Economy of Motion is a method which can help students gain more proficiency with their timing. Many beginners find it difficult to move from one guitar chord to another without missing a beat.
It becomes apparent that a student is having trouble changing chords when there is a long pause in the music while they struggle to get to the next chord and resume playing. If this problem is not corrected, the student may continue falling behind the beat and never develop a correct sense of timing and rhythm.
That sounds pretty serious, but don’t worry. My little guitar “secret ” you will show you how to increase your speed and find it easier to change chords!
Economy of Motion is not really a “secret” and some of you may even remember me mentioning it before. But it will likely be an unfamiliar term for those who are new to the art of playing guitar. The idea basically means that less is more. In other words, if you reduce the amount of movement it takes to get from point A to point B, you will become a faster and more efficient guitar player.
Here’s how it works…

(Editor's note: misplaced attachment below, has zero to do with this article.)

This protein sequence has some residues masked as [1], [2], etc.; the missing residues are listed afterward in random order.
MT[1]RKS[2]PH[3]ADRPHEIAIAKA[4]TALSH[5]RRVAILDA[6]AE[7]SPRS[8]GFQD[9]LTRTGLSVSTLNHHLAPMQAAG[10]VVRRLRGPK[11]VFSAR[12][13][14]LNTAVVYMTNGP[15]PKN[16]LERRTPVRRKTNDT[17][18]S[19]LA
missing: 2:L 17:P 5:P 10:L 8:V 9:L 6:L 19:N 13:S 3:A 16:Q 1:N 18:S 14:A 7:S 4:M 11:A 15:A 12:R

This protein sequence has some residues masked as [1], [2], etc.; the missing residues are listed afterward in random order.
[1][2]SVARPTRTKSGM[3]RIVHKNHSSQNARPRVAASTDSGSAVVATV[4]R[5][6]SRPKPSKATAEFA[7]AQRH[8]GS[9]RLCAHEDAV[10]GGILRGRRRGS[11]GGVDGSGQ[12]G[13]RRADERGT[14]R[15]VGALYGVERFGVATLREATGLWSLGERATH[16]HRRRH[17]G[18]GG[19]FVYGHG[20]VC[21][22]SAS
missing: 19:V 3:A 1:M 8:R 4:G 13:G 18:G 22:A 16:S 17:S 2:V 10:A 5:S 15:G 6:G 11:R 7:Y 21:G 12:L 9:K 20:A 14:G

Economy Of Motion:
Notice that your 3rd finger plays the 2nd string for both the D major chord and A major chord…
Most beginners would tend to pick up all their fingers in order to move from the D to the A chord. Instead of doing this however, I want you to leave your 3rd finger on the string and just slide it from the 3rd fret to the 2nd fret.
Step By Step Instructions:
- Hold the chord D and strum FOUR beats.
- Leave your third finger down on the 2nd string as you lift your other fingers up and move to the chord A.
- Strum A four times
- Leave your third finger down on the 2nd string after the fourth beat as you lift your other fingers up and move back to the chord D in time for the first beat.
- Continue repeating the sequence in this manner .
- As it becomes easier to change chords without missing a beat, try increasing your speed.
You can apply Economy of Motion to other guitar chord changes by simply leaving your finger down on any string that is played in both the chord you’re on and the chord your moving to…
More Simple Chord Changes to Try:
G Em G – leave 1st finger down
Em C Em – leave 2nd finger down
C Am C – leave 1st & 2nd fingers down
Am D7 Am – leave 1st finger down
D7 G D7 – leave 3rd finger down
Put “Economy of Motion” into practice and you should soon see a marked improvement on your ability to change chords without missing a beat.
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